If the Holy Scriptures (and the Bible is respected by all Muslims) are a source of inspiration for the reason and intelligence it’s difficult to understand why one should condemn the attempts of Christian fundamentalists to influence all fields of American society and politics. If the Bible is God’s truth for Muslims it’s difficult to understand why they condemn the most reactionary Zionists who take their inspiration from the Old Testament!
Historical science, intellectual coherence and faith definitely do not go together!
38) “The teachings of Quran and Sunna shape a complete way of life and that is what sharia commands us to follow.” Even if Ramadan presents himself as a “Muslim reformer,” his intellectual universe and – more important – the intellectual universe he wants to impose on Muslims is a book written (or dictated by God) in the 7th century and a long sequel of sectarian polemics between reactionary theologians during the following centuries. He conceives of Islam as a “global conception” (un “englobant”): how can such a total (not to say totalitarian) ideology which pretends to be inspired by divine words be able to tolerate any debate with rationalists and atheists?
As he wrote, “It is not our reason which deals (…) with all which is new.” “All our orientation (…) comes from the takwa, the fear of Allah, and it orients us to act in this society.”
39) Tariq Ramadan wants to blur the fundamental difference between science and religion, by systematically using the word “scientists” whenever he refers to Muslim theologians. Even if exact sciences are not protected from making criminal mistakes (they contributed to produce the atomic bombs used in Hiroshima and Nagasaki), and even if social sciences have justified racism and homophobia, religious faith in the myths and fairy tales developed in the Bible, the Torah and the Quran many centuries ago stand in absolute contradiction to reason and science. Why should we stay silent about religious mythologies?

40) In his last book-interview, Tariq Ramadan keeps saying that he believes in “universal common values.” He defends, “the right of expression for everybody, the right to pluralism and free elections.”(*). But when he criticises individualism he goes as far as saying: “Freedom which is the freedom of making one’s own choices has become so important that, leading to excesses, it has denied all references. It becomes moral permissiveness.” Difficult to find anything even vaguely “progressive” in this kind of speech!
And he writes, “each society must find its model of democracy … and apply a distinction between the political and religious sphere which protects the public space where rationality and debate prevail and enables it not to suppress popular expression under the weight of dogmas or religious authorities.”(*). This type of verbose reasoning is so vague that it can lead to any political position about secularism.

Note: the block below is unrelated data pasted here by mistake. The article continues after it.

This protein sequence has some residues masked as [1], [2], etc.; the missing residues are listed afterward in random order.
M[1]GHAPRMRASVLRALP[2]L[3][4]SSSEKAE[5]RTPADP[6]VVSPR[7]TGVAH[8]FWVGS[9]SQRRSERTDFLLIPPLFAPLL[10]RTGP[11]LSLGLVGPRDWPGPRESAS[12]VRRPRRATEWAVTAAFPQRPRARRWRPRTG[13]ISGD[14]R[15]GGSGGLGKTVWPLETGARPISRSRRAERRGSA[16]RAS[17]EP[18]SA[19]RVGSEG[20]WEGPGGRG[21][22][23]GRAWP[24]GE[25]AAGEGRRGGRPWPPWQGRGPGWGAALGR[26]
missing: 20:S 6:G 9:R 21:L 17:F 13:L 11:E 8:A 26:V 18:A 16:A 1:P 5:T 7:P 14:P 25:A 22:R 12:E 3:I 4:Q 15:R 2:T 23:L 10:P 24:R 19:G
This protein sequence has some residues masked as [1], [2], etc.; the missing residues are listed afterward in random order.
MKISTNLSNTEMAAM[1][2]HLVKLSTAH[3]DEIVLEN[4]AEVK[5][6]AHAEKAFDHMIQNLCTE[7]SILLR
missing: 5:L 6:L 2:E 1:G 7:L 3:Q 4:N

Concerning women, Ramadan defends the “right to autonomy, to education, to divorce, to work, to social and political commitment, the rejection and condemnation of discriminations towards women … the refusal of excision, forced marriages, conjugal violence and legal obstacles to women’s divorce.” He is also against the death penalty and stoning, even though he advances the strange argument that these penalties are often “asked for by the populations of predominantly Muslim countries.”(*)! He is for “a state based on laws, an egalitarian citizenship, universal vote and responsibility by mandate of the political leaders.”(*).
These statements look quite nice and democratic but they do not match with the other quotations collected in this article – on women’s rights, gay rights, freedom of speech, freedom of thought and total separation of Churches and state.
If one takes away their pretentious and pompous language, what’s left of Ramadan’s speeches apart from a very vague reference to the necessity of “vivre ensemble “(“living together”), a theme which is constantly used by President Chirac and the members of his reactionary government, the defence of small property (Ramadan invokes the anarchist Proudhon!) and the very confused idea of “participative democracy”?
An empty shell.
Or, as the English say: Much ado about nothing…

PS. The quotations of this text have mostly been extracted from:
Faut-il faire taire Tariq Ramadan? book-interview of Tariq Ramadan, presented by Aziz Zemouri, (L’Archipel, 370 p., 2005). This long interview (250 pages) partly answers two books written by authors who are very hostile to him, that is Lionel Favrot, Tariq Ramadan dévoilé, supplement to Lyon Mag, September 2004; and Caroline Fourest, Brother Tariq: The Doublespeak of Tariq Ramadan, Encounter Books, 2008.
Given the fact that the quotations collected by the authors come from numerous sources, it has not been possible for me to ensure that none of Ramadan’s positions have been distorted by Favrot (a right-wing journalist) and Fourest (a Republican feminist), as he pretends. Whenever possible I have used Ramadan’s latest book-interview to check if his positions had been falsified by his adversaries. All the quotations coming from Ramadan’s own book are followed by a star: (*).
This article does not mention any of the accusations against Ramadan made by various secret services and the French political police (Renseignements généraux): police and intelligence sources are humanly despicable and politically inaccurate.